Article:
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Pacific Southwest Research Station
800 Buchanan Street
Albany, CA 94710-0011
Research Topics Fire Science
Fuel Reduction Treatment Longevity Research
With increasing interest in fuels treatments to address the high risk of severe fires in the western United States, there is a pressing need to quantify the effectiveness of such treatments. In addition to the immediate effect of reducing levels of combustible material and the attendant impact on fire intensity, resource managers also need to quantify or forecast the longevity of such treatments. Treatments that produce significant, but short-lived reductions in risk of severe wildfire may not be meeting the goals and objectives of managers. This project was designed to study the longevity of thinning by looking at the temporal impacts on biomass equations.
Biomass equations are widely used to estimate fuels. The traditional model form is stationary and biomass is expressed as a function of diameter or height. They are insensitive to treatment or time since treatment. If trees respond to increased growing space with increased foliage biomass then the dynamics of this process will affect canopy bulk density and, with time, surface fuel accumulation as well.
The three project components are as follows: (1) Quantify the change in fuels in the first five years following combinations of thinning and prescribed fire treatments in ponderosa pine stands. This will be done using data obtained from the Blacks Mountain Ecological Research Project. The second portion of the study will involve a destructive sample from three sites on the Experimental Forest. We will estimate the crown weight (foliage biomass) for trees in stands at Blacks Mountain thinned in 2000, another stand treated in 2005, and an untreated stand. Using the derived biomass relationships, we will quantify the temporal change in stand-level foliage biomass for the Blacks Mountain treatments. The third element of the study is to use the FVS Fire and Fuels Extension, to simulate the change in fuels and compare (validate) with the observed values derived from the observations in the Blacks Mountain Ecological Research Project.
Trees were selected to fill a range of diameters between 10 and 50 cm breast height diameter within each treatment area (T0=unthinned control, T2=2 years since thinning, T8=8 years since thinning, T10=10 years since thinning). We targeted two trees in each 5cm diameter class in this range. Fewer were selected from the T10 treatment due to restrictions imposed by an existing experimental design for that treatment area. We avoided trees with one-sided crowns or visible signs of damage. The diameters for selected trees ranged from 11.9 to 52.3 cm. Trees were felled and the crown divided into five sections. Section 1 being at the base of the crown, section 5 at the top. Diameters were obtained for all branches using a caliper. One mid-range branch was selected from sections 1, 4, and 5 and two branches (largest and smallest in the section) from sections 2 and 3.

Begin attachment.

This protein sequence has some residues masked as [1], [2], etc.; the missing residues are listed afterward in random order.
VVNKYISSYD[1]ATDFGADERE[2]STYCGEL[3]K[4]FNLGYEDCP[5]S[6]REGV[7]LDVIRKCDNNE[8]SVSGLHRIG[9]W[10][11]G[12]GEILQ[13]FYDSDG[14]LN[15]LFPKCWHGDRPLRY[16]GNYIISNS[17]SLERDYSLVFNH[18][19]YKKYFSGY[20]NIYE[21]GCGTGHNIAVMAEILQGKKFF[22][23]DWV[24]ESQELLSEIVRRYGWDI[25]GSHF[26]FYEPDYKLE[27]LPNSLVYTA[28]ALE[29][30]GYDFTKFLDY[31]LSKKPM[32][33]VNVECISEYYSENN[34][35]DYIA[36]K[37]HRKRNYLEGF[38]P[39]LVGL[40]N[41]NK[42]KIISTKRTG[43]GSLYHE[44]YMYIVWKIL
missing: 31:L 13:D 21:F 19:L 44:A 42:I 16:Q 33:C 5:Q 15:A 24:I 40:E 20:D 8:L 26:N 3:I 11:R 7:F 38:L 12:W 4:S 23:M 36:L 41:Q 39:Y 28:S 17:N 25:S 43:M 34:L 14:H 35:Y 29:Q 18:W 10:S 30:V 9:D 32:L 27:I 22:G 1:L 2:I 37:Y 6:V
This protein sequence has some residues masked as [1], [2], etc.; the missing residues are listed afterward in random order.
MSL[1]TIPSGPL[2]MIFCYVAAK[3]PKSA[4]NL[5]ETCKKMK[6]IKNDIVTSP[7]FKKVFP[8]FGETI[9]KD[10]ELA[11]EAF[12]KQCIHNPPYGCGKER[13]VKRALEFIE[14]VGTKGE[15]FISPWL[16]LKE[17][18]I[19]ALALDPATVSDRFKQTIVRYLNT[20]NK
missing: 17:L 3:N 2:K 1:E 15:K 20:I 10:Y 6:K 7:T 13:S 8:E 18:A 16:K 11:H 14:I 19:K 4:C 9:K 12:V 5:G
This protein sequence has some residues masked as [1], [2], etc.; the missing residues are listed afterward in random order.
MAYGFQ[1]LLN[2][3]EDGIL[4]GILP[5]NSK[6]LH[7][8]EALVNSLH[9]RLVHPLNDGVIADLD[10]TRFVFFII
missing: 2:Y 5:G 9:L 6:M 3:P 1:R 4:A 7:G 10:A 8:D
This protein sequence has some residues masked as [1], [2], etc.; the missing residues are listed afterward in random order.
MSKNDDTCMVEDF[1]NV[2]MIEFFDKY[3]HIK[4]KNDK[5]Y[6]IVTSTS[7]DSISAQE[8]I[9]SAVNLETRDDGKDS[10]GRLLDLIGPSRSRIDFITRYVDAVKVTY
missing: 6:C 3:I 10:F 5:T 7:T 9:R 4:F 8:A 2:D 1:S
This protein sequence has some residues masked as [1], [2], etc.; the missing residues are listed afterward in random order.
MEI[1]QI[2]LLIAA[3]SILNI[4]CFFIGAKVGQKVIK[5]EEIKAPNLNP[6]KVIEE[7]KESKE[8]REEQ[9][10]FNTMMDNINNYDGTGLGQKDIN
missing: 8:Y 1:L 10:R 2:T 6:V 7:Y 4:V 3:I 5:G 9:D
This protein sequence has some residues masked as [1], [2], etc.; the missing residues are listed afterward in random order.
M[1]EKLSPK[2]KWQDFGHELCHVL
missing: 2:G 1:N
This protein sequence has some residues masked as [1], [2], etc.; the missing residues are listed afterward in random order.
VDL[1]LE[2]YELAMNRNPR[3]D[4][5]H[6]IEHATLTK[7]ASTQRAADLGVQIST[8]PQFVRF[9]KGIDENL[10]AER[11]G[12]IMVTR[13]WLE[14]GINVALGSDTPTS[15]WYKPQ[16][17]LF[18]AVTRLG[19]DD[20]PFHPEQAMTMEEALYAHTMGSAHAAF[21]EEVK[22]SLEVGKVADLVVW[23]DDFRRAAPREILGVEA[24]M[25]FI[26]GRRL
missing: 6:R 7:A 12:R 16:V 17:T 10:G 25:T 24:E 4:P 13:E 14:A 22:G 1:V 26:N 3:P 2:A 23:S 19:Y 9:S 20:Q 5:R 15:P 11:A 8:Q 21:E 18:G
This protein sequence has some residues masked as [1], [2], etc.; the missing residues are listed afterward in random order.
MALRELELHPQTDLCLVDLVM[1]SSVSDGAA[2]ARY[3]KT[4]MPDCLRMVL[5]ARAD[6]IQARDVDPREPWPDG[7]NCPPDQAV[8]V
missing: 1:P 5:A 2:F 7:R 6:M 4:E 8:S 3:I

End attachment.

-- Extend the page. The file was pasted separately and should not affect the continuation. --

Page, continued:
Sampled branches were then stripped of foliage and current year's foliage was bagged separately. For the terminal leader of the branch, foliage was separated by year for years 0 to 9 with 0 being the current year's foliage and 1-9 were from each successive year retained by the branch. We found 9 to be the maximum number of years' worth of foliage maintained at Blacks Mountain but the average was around 3, so often the years 4-9 were unrepresented for a given leader. The terminal leader for the tree (top of section 5) was removed in its entirety and all needles separated and bagged separately for each year 0-9. Wood for each branch was bagged and removed.
The bole of the tree was sectioned at the stump, dbh, base of the live crown, the mid-point between dbh and crown base, and at the base of each successive crown section 2-5. All wood, branches and foliage were dried at 80º C for two weeks prior to weighing. The foliage was weighed in small batches to avoid any rehydration of the material.
|Last Modified: Aug 29, 2016 10:58:10 AM|